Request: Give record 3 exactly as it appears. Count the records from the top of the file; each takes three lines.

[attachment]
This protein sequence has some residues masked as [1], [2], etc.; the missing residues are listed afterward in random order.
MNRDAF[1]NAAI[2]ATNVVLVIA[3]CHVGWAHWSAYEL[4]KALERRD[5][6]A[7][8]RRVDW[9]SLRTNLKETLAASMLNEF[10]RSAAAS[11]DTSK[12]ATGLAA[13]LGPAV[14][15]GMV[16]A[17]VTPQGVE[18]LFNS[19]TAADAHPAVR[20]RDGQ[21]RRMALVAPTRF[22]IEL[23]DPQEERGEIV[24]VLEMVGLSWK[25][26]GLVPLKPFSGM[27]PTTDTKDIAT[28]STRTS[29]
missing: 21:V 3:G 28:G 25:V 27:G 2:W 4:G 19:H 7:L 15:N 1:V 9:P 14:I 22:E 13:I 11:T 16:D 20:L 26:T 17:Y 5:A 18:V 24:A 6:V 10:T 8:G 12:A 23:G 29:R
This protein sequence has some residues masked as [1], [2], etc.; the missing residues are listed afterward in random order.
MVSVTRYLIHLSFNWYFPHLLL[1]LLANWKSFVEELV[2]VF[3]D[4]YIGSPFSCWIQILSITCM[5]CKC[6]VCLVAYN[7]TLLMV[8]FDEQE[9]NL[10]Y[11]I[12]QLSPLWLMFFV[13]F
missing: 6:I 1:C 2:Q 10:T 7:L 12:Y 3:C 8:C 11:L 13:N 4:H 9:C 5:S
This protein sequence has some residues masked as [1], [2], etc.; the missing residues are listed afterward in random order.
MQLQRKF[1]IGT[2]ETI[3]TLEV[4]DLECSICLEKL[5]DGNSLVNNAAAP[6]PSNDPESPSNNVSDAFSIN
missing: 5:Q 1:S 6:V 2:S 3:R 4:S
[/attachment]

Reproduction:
This protein sequence has some residues masked as [1], [2], etc.; the missing residues are listed afterward in random order.
MQLQRKF[1]IGT[2]ETI[3]TLEV[4]DLECSICLEKL[5]DGNSLVNNAAAP[6]PSNDPESPSNNVSDAFSIN
missing: 5:Q 1:S 6:V 2:S 3:R 4:S